It’s made all the worse when it turns out that the rubbish targeted this vehicle, and it was taken after padlocks were sawn off its garage, so it was not opportunist crime, but planned in advance.
Unfortunately, it looks as if what appeared to be a seasonal aberration – the theft of heating oil in the Highlands – is set to become more prevalent, with stories of travelling criminals coming in from Northumbria and through Dumfries and Galloway. The quiet, rural areas of the Scottish Borders would seem to be ideal for such gangs to operate without being noticed.
Not only are homes being targeted, but haulage businesses and forestry construction sites – one losing almost 2,000 litres of red diesel.
Many places are relatively isolated, making things easier for the thieves, especially if the storage is remote from occupied places.
It’s difficult, if not impossible, for the police to be present everywhere, and the best they have been able to do is advise owners to increase security around their tanks, fence them off to restrict access, and fit security lighting.
Not surprisingly, steadily rising fuel prices are said to be the reason for the rise in these thefts.
I was intrigued to see a news story about the return of three paintings which had been stolen from Glasgow’s Kelvingrove Art Gallery and Museum.
It used to be one of my great retreats in the past, somewhere to go and enjoy some peace and quiet (unless I made the mistake of dropping in when there was a class of primary school kids, or a toddler, there for a treat – bless their little banging and stamping feet), although I’ve only been there twice since the refurbishment, and don’t really feel like making the effort to go for another visit. Not for some peace and quiet anyway.
The recovery was triggered by the appearance of one of the stolen paintings appearing in an auction, and being recognised by the curator. This, in turn, led to another of the stolen works, and then a third from yet another location.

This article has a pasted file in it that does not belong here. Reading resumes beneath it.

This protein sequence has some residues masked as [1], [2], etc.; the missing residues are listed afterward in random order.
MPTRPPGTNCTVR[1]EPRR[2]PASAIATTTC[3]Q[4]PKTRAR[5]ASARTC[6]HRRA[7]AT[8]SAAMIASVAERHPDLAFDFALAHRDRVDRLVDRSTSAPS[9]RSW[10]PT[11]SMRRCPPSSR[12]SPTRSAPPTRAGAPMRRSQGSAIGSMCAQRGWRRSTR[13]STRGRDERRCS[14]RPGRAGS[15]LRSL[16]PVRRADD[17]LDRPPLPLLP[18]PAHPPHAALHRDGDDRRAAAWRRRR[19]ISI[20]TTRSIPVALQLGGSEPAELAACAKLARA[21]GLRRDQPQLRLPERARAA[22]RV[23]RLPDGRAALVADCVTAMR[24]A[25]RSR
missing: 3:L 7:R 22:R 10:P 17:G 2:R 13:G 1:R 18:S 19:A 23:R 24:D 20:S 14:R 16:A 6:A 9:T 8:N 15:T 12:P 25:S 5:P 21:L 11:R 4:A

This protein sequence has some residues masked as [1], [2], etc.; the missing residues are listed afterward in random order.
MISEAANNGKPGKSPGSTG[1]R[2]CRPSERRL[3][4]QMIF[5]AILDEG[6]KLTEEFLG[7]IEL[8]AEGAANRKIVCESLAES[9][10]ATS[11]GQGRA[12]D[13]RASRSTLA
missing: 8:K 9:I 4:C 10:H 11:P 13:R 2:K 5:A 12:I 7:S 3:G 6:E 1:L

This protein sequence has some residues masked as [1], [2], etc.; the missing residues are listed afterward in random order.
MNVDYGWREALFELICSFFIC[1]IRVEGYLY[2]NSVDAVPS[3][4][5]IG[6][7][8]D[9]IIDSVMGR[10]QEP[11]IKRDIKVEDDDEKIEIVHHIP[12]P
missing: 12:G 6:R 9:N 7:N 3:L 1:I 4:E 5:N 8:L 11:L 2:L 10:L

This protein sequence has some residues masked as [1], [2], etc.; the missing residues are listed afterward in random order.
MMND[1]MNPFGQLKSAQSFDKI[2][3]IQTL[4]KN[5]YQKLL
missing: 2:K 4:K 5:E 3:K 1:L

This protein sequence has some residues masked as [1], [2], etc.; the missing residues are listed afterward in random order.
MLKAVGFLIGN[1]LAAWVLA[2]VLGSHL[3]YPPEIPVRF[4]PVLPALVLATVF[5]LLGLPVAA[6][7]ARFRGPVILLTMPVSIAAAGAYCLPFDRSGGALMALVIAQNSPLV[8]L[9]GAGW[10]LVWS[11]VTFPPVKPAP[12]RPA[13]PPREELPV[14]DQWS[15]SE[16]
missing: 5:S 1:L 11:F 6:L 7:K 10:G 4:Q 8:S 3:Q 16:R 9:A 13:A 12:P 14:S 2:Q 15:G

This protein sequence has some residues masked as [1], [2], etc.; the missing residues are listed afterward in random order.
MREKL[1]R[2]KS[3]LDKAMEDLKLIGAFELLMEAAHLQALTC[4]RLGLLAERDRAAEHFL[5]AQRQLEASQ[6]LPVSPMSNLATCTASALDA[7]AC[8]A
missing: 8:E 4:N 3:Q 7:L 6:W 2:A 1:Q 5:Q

While the story has a happy ending – although it seems that some of those in the chain of supply which included these pictures may not be too happy from the resulting legal actions – I was disappointed to read that the case seems to have begun back in 1996, and not because of the discovery of an obvious and outright theft, such as from a burglary or similar action, but through the action of auditors, who alleged in a report they prepared regarding Glasgow Museums collection that a number of works of art had been removed and offered for sale on the black market. This, it seems, arose because the arrangements then in place for the recording and storage of artefacts was unsatisfactory.
From this, it seems safe to assume that the three pictures referred to in this case are only a sample of the works that have been lost in this way. Other assumptions, or implications can be drawn from the comments too.
It’s a very unfortunate an uncomfortable finding, and I wonder just how many artefacts have gone walkabout in the same way. And if the inventory system has been upgraded in light of the audit?
It looks as if heating oil became a source of panic and crisis over the recent cold spell, and it looks as if there were two causes. What seems to be less clear is whether or not there had to be.
We used to have oil-fired central heating, then the price of oil went up… and it had to go. In its heyday, we consumed the contents of a 600 gallon tank (600 UK gallons = 2,728 litres) such that we had to have it filled twice a year, sometimes maybe three times. That doesn’t mean we emptied it every time, rather we never allowed it to reach a level such that we were not ready for winter, and some crisis in supply.
I think it’s maybe called something like ‘Planning ahead’, or ‘Accepting responsibility for yourself’, or maybe even both.
Regardless, we understood we were not on any sort of fixed supply line like gas or electricity that was not down to us to maintain, and recognised that we were responsible for having heating oil in place, with a contingency in reserve. If we froze, then there was only one party responsible, and all we had to do was look in the mirror to find out who.